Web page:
Broadcasting legend Casey Kasem passed away Sunday at the age of 82. For those who grew up in the 70s and 80s Kasem is an icon of classic pop radio. His passing is sad, but causes me to reflect on how a single weekly broadcast so neatly encapsulated American music culture for a time, and how that time is also passed.
I listened to America’s Top 40 pretty religiously as a kid in the 1980s. In many ways it was a show perfectly designed for a slightly nerdy 10 year-old glued to his radio much of the time. Whether it was disco from the Bee Gees and Donna Summer, or hard rock from Cheap Trick and Loverboy, Kasem always sounded equally interested, as he relayed bits of trivia about the bands’ origins, their album names or their background.
I listened most often in AT40’s second decade, before the internet, but already a time when commercial radio was splintering into ever-narrower formats programmed by research, surveys and charts rather than passionate and knowledgeable DJs. While Kasem’s show truly shot down the center of the American mainstream, you could depend on hearing a diversity of genres and styles. When everything you’d want to know about Mister Mister, Duran Duran or the Thompson Twins is just a Wikipedia search away, it’s difficult to recapture the wonder of hearing Kasem fill you in on tidbits about the most popular bands that you just didn’t hear from the average minimum-wage local jock.
Oh, and the suspense! Certainly, by the time I turned 15 I was hip to how the Billboard charts failed to represent too much good music. But 4 years earlier I was utterly susceptible to the anticipation of finding out if last week’s number 1 would hold onto it spot, or tumble back to 2, 4 or, god forbid, somewhere south of the top 10. Kasem made it sound so meaningful, like a weekly World Series for young music nerds.
By the end of the 80s Kasem had–as a result of a contract dispute–moved on from America’s Top 40, and so had I. By then I was a much more cynical and world-weary college radio DJ, and a franchise like AT40 represented everything that was bloated and corrupt in the hegemony of the mainstream music and broadcast industry. Yet, for me at least, my disdain for the charts didn’t rub off onto Kasem himself.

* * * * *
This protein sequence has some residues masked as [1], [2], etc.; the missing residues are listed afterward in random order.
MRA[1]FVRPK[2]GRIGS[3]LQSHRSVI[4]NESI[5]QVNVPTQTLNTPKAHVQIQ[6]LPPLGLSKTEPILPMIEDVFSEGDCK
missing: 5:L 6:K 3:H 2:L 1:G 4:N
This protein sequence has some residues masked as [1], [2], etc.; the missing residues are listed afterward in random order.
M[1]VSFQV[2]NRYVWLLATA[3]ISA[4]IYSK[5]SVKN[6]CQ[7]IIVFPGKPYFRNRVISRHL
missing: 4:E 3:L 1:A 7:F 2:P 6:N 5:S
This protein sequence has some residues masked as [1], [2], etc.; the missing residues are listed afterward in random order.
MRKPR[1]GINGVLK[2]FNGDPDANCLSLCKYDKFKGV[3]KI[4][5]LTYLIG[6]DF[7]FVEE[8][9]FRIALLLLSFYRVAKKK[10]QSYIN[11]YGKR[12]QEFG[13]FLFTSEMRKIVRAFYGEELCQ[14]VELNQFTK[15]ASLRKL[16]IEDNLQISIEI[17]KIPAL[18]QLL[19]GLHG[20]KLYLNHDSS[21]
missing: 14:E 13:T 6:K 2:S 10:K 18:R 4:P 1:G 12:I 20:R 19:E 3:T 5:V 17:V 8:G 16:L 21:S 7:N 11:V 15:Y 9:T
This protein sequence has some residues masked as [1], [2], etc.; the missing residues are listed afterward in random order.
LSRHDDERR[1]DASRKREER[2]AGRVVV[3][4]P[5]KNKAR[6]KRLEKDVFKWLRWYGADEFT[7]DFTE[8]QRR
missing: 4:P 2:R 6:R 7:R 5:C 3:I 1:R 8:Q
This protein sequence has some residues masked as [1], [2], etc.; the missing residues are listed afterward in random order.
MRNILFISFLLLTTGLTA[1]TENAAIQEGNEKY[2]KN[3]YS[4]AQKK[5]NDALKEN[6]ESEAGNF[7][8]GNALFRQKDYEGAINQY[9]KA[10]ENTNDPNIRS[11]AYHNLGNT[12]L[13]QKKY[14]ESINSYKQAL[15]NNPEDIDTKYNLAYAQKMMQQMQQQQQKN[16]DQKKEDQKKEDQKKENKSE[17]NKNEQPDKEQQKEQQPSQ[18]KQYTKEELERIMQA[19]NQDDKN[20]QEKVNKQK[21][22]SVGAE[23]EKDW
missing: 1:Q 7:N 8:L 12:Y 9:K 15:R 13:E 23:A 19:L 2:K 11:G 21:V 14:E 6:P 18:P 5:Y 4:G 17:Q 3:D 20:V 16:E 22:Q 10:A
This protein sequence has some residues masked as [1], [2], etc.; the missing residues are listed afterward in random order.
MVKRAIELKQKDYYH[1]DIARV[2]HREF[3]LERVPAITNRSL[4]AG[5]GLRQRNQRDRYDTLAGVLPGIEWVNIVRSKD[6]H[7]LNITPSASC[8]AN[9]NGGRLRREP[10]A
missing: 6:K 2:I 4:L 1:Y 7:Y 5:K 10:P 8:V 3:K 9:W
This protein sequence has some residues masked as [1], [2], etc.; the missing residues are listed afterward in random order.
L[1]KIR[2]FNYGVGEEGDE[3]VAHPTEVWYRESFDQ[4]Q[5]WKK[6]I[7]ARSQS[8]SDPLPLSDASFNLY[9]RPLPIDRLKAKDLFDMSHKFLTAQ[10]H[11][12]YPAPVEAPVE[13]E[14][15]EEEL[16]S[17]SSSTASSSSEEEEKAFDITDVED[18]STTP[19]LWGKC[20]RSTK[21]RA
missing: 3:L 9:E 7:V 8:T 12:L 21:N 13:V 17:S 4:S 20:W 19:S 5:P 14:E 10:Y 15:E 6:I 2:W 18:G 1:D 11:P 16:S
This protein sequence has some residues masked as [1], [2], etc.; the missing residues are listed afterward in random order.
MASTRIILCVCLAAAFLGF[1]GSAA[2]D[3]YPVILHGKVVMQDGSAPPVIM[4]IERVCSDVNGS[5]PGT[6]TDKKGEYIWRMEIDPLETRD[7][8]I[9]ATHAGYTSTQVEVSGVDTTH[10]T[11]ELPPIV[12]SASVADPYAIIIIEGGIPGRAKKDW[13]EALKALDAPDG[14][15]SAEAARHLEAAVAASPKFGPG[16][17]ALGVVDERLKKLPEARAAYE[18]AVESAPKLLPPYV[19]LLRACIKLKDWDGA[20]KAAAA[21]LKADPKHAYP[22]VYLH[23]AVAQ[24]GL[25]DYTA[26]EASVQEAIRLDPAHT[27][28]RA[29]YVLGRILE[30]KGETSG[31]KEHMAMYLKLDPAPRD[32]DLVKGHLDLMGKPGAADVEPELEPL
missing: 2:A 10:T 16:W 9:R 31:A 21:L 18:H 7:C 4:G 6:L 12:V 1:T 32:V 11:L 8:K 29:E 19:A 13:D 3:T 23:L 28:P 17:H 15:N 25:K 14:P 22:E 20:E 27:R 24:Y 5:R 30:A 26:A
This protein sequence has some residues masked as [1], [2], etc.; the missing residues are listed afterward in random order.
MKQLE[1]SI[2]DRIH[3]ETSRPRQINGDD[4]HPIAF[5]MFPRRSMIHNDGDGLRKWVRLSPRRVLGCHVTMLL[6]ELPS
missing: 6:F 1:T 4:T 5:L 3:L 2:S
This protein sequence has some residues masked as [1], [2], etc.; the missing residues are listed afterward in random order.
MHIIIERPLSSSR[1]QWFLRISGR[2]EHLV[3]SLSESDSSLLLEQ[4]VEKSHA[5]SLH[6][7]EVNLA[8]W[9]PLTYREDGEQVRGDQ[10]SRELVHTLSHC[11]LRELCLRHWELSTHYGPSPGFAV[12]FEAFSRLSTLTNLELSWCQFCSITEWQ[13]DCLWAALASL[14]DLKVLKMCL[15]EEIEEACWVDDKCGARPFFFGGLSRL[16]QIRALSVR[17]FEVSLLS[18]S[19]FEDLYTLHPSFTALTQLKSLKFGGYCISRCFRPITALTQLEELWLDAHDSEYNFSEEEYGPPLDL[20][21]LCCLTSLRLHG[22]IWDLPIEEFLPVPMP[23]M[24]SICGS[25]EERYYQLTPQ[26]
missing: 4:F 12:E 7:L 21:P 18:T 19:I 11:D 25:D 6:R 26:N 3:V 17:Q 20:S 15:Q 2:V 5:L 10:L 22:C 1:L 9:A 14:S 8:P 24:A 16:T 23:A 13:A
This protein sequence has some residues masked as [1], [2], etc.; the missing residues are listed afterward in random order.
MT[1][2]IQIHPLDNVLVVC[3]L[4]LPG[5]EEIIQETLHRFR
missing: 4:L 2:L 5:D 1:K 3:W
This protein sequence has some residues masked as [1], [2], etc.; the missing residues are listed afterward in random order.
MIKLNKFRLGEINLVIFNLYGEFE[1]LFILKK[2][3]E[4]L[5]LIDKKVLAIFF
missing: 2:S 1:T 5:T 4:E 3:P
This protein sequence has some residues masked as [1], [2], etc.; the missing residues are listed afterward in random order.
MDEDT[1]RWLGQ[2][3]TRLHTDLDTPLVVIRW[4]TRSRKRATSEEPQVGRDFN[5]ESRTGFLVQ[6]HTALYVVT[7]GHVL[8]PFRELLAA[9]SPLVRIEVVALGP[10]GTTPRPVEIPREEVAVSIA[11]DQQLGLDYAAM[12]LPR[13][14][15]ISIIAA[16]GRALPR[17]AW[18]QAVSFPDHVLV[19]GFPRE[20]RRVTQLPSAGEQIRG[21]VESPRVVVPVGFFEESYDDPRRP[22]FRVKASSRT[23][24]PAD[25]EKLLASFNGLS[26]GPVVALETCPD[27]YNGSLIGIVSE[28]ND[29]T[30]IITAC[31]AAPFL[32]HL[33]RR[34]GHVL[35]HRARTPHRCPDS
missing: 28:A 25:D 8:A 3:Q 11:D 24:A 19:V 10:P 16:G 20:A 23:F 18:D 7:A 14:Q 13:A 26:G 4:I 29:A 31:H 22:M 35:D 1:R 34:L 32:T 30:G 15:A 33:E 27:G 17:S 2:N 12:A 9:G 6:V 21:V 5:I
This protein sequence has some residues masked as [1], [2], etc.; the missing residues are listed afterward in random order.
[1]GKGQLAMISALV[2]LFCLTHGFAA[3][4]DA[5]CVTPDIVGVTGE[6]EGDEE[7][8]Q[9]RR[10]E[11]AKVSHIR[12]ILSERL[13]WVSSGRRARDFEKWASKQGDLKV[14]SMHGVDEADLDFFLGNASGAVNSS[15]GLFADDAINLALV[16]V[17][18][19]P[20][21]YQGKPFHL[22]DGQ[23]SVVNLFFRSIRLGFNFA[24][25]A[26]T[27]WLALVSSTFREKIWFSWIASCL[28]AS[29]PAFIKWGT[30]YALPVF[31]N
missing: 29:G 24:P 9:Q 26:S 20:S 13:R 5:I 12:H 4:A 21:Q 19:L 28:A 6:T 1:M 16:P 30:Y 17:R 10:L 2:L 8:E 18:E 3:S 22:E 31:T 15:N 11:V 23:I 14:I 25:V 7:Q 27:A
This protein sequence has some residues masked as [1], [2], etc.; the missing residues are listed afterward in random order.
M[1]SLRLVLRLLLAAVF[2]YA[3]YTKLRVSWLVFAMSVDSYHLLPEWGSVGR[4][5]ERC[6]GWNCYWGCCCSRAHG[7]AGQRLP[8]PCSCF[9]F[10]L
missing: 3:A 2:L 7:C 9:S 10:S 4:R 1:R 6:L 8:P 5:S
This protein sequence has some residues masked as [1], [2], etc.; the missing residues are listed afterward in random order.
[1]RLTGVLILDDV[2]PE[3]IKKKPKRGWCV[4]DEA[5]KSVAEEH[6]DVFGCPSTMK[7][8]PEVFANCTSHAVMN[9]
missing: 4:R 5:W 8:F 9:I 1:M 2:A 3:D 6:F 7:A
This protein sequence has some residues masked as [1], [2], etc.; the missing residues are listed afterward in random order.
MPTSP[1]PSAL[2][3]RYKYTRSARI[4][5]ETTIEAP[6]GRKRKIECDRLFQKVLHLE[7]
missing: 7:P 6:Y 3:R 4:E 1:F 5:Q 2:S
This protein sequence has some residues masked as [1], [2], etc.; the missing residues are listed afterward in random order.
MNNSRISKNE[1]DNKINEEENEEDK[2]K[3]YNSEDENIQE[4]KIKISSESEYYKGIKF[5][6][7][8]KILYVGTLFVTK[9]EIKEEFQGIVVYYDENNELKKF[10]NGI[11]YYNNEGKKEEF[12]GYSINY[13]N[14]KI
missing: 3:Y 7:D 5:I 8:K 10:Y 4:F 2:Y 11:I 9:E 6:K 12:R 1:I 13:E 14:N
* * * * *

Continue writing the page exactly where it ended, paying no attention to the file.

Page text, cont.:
That didn’t stop me from finding an enormous and perverse pleasure when Negativland’s infamous U2 single arrived at my station in 1991. Featuring samples of Kasem outtakes, it was utterly delightful to hear him excoriate producers with colorful explectives for having him talk about a dead dog named “Snuggles,” after coming out of an uptempo record. Much of the humor stemmed from the discord between his unflappable and wholesome persona and the frustrated and profane wordsmith these bootleg tapes revealed.
For me it humanized Kasem. Of course it’s absurd to have to do a long-distance dedication about a dead dog after a happy, uptempo song. No doubt, it gets monotonous to have to plug local stations and their unoriginal and stupid tag lines, week after week. I’d be frothing at the mouth with f-bombs, too. But put to the beat of an off-kilter U2 cover, it’s even more hilarious.
My love for Kasem is rooted in nostalgia for a time that isn’t coming back. Sure, there’s still a Billboard Hot 100 chart, but there isn’t anything we can legitimately call Top 40 radio anymore. Whether it’s the result of cynical radio industry or the increasingly individualized taste of a fickle audience–or some combination of the two–nobody’s clamoring for that kind of countdown. That includes me. While I enjoy occasionally stumbling upon classic re-runs of AT40s from the 70s and 80s, I must admit I’m not particularly interested in hearing a countdown from June 2014. I’m as guilty as anyone else.
But it’s not a pathetic kind of nostalgia. Believe me, I’m not wishing for it to be 1981 again. And I don’t get the sense that Kasem was ever desperately holding on to the past, either. Sure, he made a series of comebacks after first taking leaving of AT40 in 1989. At the same time he seemed ever-adaptable, willing to take different charts as his reference and refine the playlist to be more adult contemporary than teenage pop.
One might say that was a sell-out, but I would heartily disagree. Kasem was a broadcaster and an entertainer. That he left you believing he really cared about “these guys from England,” was evidence of his talent and craft. His audience aged, he aged, and there’s no evidence he tried to fight it.
AT40 manifested the best aspects of American hit radio, warts and all. It really was the bridge from the brief but oft-mythologized days of freeform FM in the late 60s and early 70s to the strictly formatted playlists that took over by the early 1990s. And it was sort of paradox in that regard, representing both diversity and homogenization. It was utterly national and non-local, and yet might be the only show playing some tracks on a given station. In that way it managed to be familiar, and just a little exotic, like the first taste of this strange new chipotle sauce at Applebees. So, it was also American, through and through.
Thank you, Casey, for giving this 80s kid a reason to stay glued to his radio weekend after weekend, and inspiring countless other radio nerds to try out their own voices on the broadcast mic.